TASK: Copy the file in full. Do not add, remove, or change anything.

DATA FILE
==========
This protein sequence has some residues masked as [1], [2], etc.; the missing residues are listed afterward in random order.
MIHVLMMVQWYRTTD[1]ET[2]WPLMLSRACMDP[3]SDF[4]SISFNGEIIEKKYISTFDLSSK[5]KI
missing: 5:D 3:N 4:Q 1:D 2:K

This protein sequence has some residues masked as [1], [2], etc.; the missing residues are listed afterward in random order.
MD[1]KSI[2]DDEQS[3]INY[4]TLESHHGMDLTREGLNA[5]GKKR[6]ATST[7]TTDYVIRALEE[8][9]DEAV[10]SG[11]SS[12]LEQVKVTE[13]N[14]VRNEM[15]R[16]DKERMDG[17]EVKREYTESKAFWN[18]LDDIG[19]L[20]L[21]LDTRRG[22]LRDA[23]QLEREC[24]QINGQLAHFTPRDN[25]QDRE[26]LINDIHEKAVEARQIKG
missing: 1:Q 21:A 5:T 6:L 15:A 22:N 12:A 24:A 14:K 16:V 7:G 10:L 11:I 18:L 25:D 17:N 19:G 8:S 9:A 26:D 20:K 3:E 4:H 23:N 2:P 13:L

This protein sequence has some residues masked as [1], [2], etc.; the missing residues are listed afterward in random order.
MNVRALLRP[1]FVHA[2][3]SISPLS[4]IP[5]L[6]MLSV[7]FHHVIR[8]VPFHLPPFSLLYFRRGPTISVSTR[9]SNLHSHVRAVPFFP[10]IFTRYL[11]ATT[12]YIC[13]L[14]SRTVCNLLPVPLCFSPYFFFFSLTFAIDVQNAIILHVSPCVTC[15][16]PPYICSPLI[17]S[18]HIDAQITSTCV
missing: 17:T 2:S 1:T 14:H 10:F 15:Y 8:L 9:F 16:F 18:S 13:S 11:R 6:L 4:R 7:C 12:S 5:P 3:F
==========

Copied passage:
This protein sequence has some residues masked as [1], [2], etc.; the missing residues are listed afterward in random order.
MIHVLMMVQWYRTTD[1]ET[2]WPLMLSRACMDP[3]SDF[4]SISFNGEIIEKKYISTFDLSSK[5]KI
missing: 5:D 3:N 4:Q 1:D 2:K

This protein sequence has some residues masked as [1], [2], etc.; the missing residues are listed afterward in random order.
MD[1]KSI[2]DDEQS[3]INY[4]TLESHHGMDLTREGLNA[5]GKKR[6]ATST[7]TTDYVIRALEE[8][9]DEAV[10]SG[11]SS[12]LEQVKVTE[13]N[14]VRNEM[15]R[16]DKERMDG[17]EVKREYTESKAFWN[18]LDDIG[19]L[20]L[21]LDTRRG[22]LRDA[23]QLEREC[24]QINGQLAHFTPRDN[25]QDRE[26]LINDIHEKAVEARQIKG
missing: 1:Q 21:A 5:T 6:L 15:A 22:N 12:A 24:A 14:K 16:V 7:G 10:L 11:I 18:L 25:D 17:N 19:G 8:S 9:A 26:D 20:K 3:E 4:H 23:N 2:P 13:L

This protein sequence has some residues masked as [1], [2], etc.; the missing residues are listed afterward in random order.
MNVRALLRP[1]FVHA[2][3]SISPLS[4]IP[5]L[6]MLSV[7]FHHVIR[8]VPFHLPPFSLLYFRRGPTISVSTR[9]SNLHSHVRAVPFFP[10]IFTRYL[11]ATT[12]YIC[13]L[14]SRTVCNLLPVPLCFSPYFFFFSLTFAIDVQNAIILHVSPCVTC[15][16]PPYICSPLI[17]S[18]HIDAQITSTCV
missing: 17:T 2:S 1:T 14:H 10:F 15:Y 8:L 9:F 16:F 18:S 13:S 11:R 6:L 4:R 7:C 12:S 5:P 3:F